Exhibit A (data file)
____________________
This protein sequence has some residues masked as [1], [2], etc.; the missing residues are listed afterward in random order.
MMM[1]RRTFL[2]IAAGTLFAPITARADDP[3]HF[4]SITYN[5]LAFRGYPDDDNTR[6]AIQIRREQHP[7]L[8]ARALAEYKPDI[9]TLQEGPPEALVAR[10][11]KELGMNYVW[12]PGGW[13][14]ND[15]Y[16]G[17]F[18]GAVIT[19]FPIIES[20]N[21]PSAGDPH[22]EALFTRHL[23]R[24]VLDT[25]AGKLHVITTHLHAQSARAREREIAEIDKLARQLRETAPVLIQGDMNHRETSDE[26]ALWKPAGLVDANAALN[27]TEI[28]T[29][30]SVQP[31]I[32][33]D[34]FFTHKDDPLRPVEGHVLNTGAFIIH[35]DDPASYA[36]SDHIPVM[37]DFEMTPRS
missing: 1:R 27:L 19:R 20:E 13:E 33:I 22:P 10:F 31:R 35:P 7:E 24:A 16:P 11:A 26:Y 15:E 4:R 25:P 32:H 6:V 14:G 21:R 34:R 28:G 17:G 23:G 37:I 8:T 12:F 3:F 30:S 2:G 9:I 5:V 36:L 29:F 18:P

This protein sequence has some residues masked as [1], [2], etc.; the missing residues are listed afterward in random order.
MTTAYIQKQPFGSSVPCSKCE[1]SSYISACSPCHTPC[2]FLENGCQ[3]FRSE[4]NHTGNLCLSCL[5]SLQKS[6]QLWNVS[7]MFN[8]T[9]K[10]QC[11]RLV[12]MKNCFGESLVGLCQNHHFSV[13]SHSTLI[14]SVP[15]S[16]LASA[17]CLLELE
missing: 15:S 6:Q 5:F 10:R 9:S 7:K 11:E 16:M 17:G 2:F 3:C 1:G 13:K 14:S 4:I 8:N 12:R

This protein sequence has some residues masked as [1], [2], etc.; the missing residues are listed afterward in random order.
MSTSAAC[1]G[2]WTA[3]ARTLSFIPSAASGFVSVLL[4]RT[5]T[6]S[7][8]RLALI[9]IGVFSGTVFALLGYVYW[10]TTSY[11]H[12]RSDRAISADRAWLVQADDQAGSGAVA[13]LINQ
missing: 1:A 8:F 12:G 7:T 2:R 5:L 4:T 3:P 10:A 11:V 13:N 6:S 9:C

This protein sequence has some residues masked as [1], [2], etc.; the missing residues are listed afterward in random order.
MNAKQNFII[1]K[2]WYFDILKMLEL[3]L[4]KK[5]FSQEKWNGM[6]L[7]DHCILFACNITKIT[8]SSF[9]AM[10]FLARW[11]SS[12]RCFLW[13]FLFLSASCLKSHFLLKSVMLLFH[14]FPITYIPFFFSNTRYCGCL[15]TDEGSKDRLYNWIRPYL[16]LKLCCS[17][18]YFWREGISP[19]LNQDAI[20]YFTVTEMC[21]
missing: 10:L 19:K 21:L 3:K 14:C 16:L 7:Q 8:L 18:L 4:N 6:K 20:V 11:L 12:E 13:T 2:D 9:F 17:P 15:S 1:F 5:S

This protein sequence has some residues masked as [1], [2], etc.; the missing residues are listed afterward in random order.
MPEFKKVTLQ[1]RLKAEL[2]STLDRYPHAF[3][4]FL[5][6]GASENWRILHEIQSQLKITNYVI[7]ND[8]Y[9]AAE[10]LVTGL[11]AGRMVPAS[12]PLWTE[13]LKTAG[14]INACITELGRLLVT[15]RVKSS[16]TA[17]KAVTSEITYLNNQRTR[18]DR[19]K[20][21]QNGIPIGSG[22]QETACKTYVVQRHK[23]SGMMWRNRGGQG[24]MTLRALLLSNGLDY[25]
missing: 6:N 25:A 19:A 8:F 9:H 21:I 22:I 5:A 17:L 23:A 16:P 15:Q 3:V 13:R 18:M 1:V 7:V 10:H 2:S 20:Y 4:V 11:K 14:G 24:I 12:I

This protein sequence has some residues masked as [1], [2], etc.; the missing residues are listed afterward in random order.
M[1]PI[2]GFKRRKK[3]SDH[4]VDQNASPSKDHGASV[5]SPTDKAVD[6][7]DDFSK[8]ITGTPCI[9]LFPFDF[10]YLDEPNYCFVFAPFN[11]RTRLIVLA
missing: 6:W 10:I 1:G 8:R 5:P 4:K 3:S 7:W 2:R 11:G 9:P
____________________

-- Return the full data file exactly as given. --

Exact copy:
This protein sequence has some residues masked as [1], [2], etc.; the missing residues are listed afterward in random order.
MMM[1]RRTFL[2]IAAGTLFAPITARADDP[3]HF[4]SITYN[5]LAFRGYPDDDNTR[6]AIQIRREQHP[7]L[8]ARALAEYKPDI[9]TLQEGPPEALVAR[10][11]KELGMNYVW[12]PGGW[13][14]ND[15]Y[16]G[17]F[18]GAVIT[19]FPIIES[20]N[21]PSAGDPH[22]EALFTRHL[23]R[24]VLDT[25]AGKLHVITTHLHAQSARAREREIAEIDKLARQLRETAPVLIQGDMNHRETSDE[26]ALWKPAGLVDANAALN[27]TEI[28]T[29][30]SVQP[31]I[32][33]D[34]FFTHKDDPLRPVEGHVLNTGAFIIH[35]DDPASYA[36]SDHIPVM[37]DFEMTPRS
missing: 1:R 27:L 19:R 20:E 13:E 33:I 22:P 10:F 31:R 35:P 7:E 24:A 16:P 11:A 26:Y 15:E 4:R 25:P 32:H 6:V 14:G 21:R 34:R 28:G 17:G 23:G 37:I 8:T 12:F 3:F 30:S 2:G 9:I 5:V 36:L 29:F 18:P

This protein sequence has some residues masked as [1], [2], etc.; the missing residues are listed afterward in random order.
MTTAYIQKQPFGSSVPCSKCE[1]SSYISACSPCHTPC[2]FLENGCQ[3]FRSE[4]NHTGNLCLSCL[5]SLQKS[6]QLWNVS[7]MFN[8]T[9]K[10]QC[11]RLV[12]MKNCFGESLVGLCQNHHFSV[13]SHSTLI[14]SVP[15]S[16]LASA[17]CLLELE
missing: 15:S 6:Q 5:F 10:R 9:S 7:K 11:E 16:M 17:G 2:F 3:C 1:G 13:K 14:S 4:I 8:N 12:R

This protein sequence has some residues masked as [1], [2], etc.; the missing residues are listed afterward in random order.
MSTSAAC[1]G[2]WTA[3]ARTLSFIPSAASGFVSVLL[4]RT[5]T[6]S[7][8]RLALI[9]IGVFSGTVFALLGYVYW[10]TTSY[11]H[12]RSDRAISADRAWLVQADDQAGSGAVA[13]LINQ
missing: 1:A 8:F 12:G 7:T 2:R 5:L 4:T 3:P 10:A 11:V 13:N 6:S 9:C

This protein sequence has some residues masked as [1], [2], etc.; the missing residues are listed afterward in random order.
MNAKQNFII[1]K[2]WYFDILKMLEL[3]L[4]KK[5]FSQEKWNGM[6]L[7]DHCILFACNITKIT[8]SSF[9]AM[10]FLARW[11]SS[12]RCFLW[13]FLFLSASCLKSHFLLKSVMLLFH[14]FPITYIPFFFSNTRYCGCL[15]TDEGSKDRLYNWIRPYL[16]LKLCCS[17][18]YFWREGISP[19]LNQDAI[20]YFTVTEMC[21]
missing: 10:L 19:K 21:L 3:K 14:C 16:L 7:Q 8:L 18:L 4:N 6:K 20:V 11:L 12:E 13:T 2:D 9:F 17:P 15:S 1:F 5:S

This protein sequence has some residues masked as [1], [2], etc.; the missing residues are listed afterward in random order.
MPEFKKVTLQ[1]RLKAEL[2]STLDRYPHAF[3][4]FL[5][6]GASENWRILHEIQSQLKITNYVI[7]ND[8]Y[9]AAE[10]LVTGL[11]AGRMVPAS[12]PLWTE[13]LKTAG[14]INACITELGRLLVT[15]RVKSS[16]TA[17]KAVTSEITYLNNQRTR[18]DR[19]K[20][21]QNGIPIGSG[22]QETACKTYVVQRHK[23]SGMMWRNRGGQG[24]MTLRALLLSNGLDY[25]
missing: 6:N 25:A 19:A 8:F 9:H 21:I 22:I 5:A 17:L 23:A 16:P 15:Q 3:V 13:R 18:M 1:V 7:V 10:H 2:S 20:Y 4:V 11:K 14:G 24:I 12:I

This protein sequence has some residues masked as [1], [2], etc.; the missing residues are listed afterward in random order.
M[1]PI[2]GFKRRKK[3]SDH[4]VDQNASPSKDHGASV[5]SPTDKAVD[6][7]DDFSK[8]ITGTPCI[9]LFPFDF[10]YLDEPNYCFVFAPFN[11]RTRLIVLA
missing: 6:W 10:I 1:G 8:R 5:P 4:K 3:S 7:W 2:R 11:G 9:P